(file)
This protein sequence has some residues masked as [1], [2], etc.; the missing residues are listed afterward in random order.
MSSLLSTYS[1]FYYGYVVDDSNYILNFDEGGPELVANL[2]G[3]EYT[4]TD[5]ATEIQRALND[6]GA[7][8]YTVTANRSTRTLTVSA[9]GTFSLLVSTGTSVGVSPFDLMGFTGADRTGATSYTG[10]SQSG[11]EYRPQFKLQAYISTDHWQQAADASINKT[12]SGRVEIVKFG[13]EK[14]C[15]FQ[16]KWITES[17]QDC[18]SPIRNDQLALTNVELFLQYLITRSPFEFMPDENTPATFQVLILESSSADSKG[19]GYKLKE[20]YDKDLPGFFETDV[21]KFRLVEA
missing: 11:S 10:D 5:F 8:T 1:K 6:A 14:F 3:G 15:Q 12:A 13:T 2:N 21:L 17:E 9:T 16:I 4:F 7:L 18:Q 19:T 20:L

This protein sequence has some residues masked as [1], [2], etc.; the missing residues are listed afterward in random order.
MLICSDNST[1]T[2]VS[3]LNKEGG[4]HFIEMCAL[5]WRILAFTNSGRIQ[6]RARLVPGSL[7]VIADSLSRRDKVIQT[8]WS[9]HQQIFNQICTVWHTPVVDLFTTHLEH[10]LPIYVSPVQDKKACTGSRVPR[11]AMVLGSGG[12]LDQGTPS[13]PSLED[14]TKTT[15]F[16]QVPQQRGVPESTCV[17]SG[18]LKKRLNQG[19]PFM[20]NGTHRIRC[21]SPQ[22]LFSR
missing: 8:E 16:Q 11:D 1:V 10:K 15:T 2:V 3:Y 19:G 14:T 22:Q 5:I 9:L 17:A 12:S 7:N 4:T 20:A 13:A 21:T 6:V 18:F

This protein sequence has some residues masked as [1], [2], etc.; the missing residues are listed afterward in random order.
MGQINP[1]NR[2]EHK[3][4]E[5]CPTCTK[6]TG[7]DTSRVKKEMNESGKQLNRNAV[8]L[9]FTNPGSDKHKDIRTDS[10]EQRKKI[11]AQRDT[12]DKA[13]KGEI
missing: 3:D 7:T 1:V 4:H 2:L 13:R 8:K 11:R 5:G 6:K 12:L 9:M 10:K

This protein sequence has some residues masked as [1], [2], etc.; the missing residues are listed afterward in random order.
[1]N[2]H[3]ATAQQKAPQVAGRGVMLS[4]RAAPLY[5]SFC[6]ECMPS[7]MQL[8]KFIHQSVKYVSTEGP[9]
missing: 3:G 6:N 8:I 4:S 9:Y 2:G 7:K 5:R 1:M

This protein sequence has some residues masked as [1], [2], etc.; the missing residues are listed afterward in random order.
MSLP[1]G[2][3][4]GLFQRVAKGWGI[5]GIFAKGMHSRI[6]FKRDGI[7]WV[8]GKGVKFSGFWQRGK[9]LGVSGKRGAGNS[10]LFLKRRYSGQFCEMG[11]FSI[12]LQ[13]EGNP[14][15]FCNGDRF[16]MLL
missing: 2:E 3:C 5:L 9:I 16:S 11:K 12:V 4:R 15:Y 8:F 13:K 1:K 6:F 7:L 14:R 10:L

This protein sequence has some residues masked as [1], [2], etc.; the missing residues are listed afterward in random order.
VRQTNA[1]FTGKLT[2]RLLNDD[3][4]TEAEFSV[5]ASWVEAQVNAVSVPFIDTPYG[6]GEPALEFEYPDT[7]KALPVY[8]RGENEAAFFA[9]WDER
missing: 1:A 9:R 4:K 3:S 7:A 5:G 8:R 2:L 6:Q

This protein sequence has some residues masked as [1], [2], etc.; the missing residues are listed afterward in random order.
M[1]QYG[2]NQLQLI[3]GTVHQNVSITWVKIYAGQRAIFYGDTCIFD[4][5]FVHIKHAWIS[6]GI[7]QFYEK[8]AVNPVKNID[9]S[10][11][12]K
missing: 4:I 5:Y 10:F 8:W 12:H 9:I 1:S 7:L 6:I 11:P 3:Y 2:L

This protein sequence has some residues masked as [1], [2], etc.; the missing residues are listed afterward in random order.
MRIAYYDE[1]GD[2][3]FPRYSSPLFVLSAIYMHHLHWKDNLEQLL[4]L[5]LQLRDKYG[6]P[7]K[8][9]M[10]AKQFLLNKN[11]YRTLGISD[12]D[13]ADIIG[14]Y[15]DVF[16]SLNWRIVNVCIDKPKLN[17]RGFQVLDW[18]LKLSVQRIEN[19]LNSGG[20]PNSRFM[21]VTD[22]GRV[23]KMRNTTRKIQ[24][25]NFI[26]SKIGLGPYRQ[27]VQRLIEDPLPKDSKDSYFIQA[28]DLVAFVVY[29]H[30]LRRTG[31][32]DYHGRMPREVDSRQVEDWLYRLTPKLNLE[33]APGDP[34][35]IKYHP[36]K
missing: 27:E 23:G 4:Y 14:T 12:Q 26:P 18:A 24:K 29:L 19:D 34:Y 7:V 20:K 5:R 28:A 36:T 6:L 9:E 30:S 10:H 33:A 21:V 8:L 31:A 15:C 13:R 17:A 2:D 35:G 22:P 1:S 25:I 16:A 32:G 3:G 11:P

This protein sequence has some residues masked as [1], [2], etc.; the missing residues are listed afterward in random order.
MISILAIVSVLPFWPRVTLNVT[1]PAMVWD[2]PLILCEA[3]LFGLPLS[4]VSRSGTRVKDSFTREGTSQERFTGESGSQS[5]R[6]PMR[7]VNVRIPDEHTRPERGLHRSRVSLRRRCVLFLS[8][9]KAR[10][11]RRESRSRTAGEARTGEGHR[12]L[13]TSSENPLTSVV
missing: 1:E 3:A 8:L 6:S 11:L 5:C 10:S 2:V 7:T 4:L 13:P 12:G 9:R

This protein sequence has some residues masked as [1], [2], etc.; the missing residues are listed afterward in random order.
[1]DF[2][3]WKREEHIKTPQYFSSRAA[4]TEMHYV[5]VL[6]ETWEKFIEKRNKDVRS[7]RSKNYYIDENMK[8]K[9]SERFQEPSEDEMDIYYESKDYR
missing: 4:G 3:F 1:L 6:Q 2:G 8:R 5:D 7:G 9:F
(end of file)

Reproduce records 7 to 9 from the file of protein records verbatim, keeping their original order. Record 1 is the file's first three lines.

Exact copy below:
This protein sequence has some residues masked as [1], [2], etc.; the missing residues are listed afterward in random order.
M[1]QYG[2]NQLQLI[3]GTVHQNVSITWVKIYAGQRAIFYGDTCIFD[4][5]FVHIKHAWIS[6]GI[7]QFYEK[8]AVNPVKNID[9]S[10][11][12]K
missing: 4:I 5:Y 10:F 8:W 12:H 9:I 1:S 7:L 6:I 11:P 3:Y 2:L

This protein sequence has some residues masked as [1], [2], etc.; the missing residues are listed afterward in random order.
MRIAYYDE[1]GD[2][3]FPRYSSPLFVLSAIYMHHLHWKDNLEQLL[4]L[5]LQLRDKYG[6]P[7]K[8][9]M[10]AKQFLLNKN[11]YRTLGISD[12]D[13]ADIIG[14]Y[15]DVF[16]SLNWRIVNVCIDKPKLN[17]RGFQVLDW[18]LKLSVQRIEN[19]LNSGG[20]PNSRFM[21]VTD[22]GRV[23]KMRNTTRKIQ[24][25]NFI[26]SKIGLGPYRQ[27]VQRLIEDPLPKDSKDSYFIQA[28]DLVAFVVY[29]H[30]LRRTG[31][32]DYHGRMPREVDSRQVEDWLYRLTPKLNLE[33]APGDP[34][35]IKYHP[36]K
missing: 27:E 23:G 4:Y 14:T 12:Q 26:P 18:A 24:K 29:L 19:D 34:Y 7:V 20:K 5:R 28:A 36:T 6:L 9:E 30:S 10:H 33:A 21:V 8:L 31:A 15:C 13:R 17:A 2:D 35:G 22:P 1:S 25:I 16:A 32:G 3:G 11:P

This protein sequence has some residues masked as [1], [2], etc.; the missing residues are listed afterward in random order.
MISILAIVSVLPFWPRVTLNVT[1]PAMVWD[2]PLILCEA[3]LFGLPLS[4]VSRSGTRVKDSFTREGTSQERFTGESGSQS[5]R[6]PMR[7]VNVRIPDEHTRPERGLHRSRVSLRRRCVLFLS[8][9]KAR[10][11]RRESRSRTAGEARTGEGHR[12]L[13]TSSENPLTSVV
missing: 1:E 3:A 8:L 6:S 11:L 5:C 10:S 2:V 7:T 4:L 13:P 12:G 9:R